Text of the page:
Sen. Rand Paul, R-Ky., introduced a bill Thursday to end "no-knock" warrants like the one that led to the shooting death of an African-American woman earlier this year.
The Justice for Breonna Taylor Act would prohibit federal law enforcement from forcibly entering a home without announcing their purpose for executing the warrant and their authority. The measure is named after Breonna Taylor, a 26-year-old EMT who was fatally shot by Louisville officers on March 13 after they used a battering ram to enter her home.
The officers were executing a drug warrant in search of a male suspect who didn't live in her apartment complex. He had already been detained prior to the warrant being executed.
Taylor, who was studying to become a nurse, was shot eight times and died. No drugs were found in her home. A four-page incident report of the shooting is drawing criticism after it appeared virtually blank and inaccurate, the Louisville Courier-Journal reported.
“After talking with Breonna Taylor’s family, I’ve come to the conclusion that it’s long past time to get rid of no-knock warrants,” Paul said in a statement. “This bill will effectively end no-knock raids in the United States.”
Paul's measure would apply to federal law enforcement agencies, as well as state and local law enforcement that receive funding from the Justice Department.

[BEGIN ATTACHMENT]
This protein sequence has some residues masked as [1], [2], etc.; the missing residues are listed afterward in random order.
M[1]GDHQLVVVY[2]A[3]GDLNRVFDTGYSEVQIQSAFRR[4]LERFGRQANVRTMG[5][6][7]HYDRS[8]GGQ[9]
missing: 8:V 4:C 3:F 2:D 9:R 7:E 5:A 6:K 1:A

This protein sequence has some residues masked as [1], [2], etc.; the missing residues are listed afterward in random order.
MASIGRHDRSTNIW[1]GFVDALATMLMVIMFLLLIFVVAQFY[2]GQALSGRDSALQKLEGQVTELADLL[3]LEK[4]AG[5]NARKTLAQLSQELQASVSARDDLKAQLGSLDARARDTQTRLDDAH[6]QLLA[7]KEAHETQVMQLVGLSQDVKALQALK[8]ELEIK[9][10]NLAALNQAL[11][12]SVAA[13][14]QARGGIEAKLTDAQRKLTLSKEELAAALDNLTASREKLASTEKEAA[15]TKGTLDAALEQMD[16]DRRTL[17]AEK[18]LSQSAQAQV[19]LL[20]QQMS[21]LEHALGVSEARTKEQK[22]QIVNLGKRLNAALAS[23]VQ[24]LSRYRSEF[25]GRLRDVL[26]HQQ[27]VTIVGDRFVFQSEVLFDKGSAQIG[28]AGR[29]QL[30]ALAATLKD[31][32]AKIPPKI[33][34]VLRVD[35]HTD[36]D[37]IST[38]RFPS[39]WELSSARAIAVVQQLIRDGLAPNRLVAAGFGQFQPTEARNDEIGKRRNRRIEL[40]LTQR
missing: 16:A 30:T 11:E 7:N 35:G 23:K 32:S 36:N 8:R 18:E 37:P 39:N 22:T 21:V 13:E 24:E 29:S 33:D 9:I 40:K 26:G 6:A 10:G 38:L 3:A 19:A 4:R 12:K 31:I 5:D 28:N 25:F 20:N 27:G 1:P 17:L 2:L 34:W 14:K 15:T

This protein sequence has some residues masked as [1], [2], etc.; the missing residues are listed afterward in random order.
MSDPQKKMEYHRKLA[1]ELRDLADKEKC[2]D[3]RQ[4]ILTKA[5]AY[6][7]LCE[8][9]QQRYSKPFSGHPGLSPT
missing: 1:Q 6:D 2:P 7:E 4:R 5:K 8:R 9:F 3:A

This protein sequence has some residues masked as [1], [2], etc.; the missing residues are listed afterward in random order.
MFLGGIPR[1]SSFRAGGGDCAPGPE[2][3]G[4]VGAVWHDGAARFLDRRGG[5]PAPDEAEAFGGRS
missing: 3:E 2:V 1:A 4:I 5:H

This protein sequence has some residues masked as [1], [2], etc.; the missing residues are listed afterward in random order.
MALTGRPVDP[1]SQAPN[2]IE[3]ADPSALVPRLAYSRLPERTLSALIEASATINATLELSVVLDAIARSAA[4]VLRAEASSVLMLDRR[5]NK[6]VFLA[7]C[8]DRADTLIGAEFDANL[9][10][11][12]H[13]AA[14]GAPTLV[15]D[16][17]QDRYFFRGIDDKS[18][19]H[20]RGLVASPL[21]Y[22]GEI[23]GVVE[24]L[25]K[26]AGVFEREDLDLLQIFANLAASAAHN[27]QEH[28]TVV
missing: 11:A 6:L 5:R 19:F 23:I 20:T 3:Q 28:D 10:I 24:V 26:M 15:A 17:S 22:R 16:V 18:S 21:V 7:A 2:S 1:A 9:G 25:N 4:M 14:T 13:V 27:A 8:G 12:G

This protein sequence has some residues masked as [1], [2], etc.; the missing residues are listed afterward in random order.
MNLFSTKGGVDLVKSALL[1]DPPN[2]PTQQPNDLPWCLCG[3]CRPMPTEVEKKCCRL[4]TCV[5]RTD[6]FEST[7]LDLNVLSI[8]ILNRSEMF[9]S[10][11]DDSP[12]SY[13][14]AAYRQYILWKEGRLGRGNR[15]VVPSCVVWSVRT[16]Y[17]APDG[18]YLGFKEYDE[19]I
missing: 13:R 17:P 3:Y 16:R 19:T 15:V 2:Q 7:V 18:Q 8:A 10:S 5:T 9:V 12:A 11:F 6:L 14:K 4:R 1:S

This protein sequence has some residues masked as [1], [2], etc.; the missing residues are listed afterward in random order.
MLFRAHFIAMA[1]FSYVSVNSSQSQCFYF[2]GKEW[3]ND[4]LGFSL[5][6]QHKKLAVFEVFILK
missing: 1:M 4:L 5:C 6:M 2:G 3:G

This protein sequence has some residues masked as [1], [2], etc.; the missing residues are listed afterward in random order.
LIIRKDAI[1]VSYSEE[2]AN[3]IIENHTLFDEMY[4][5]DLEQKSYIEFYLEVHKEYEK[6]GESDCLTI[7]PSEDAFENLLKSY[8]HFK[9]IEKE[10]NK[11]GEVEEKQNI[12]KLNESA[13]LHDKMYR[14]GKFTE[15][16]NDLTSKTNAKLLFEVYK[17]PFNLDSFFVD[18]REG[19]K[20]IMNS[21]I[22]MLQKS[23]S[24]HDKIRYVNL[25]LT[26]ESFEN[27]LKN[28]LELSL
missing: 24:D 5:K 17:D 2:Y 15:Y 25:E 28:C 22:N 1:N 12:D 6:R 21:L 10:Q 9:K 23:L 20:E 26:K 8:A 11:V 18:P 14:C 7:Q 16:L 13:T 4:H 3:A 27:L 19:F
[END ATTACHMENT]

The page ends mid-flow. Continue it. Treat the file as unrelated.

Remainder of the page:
On Thursday, the Louisville Metro Council banned the use of "no-knock" warrants after calls for reform. Many law enforcement agencies use the warrants so as not to allow suspects to destroy evidence upon their arrival.
“No-knock warrants are not tools that officers have to use with any regularity to get their job done,” said Louisville Councilwoman Jessica Green, who co-wrote the city's new law.
The proposed legislation comes as calls for reform to address police brutality and racial injustice have taken center stage amid nationwide protests following the death of George Floyd while in police custody in Minneapolis late last month.
Congressional Democrats unveiled a sweeping police reform bill Monday that would ban chokeholds and "no-knock" warrants in drug cases, prohibit racial profiling and mandate law enforcement to collect data of all police encounters, among other measures.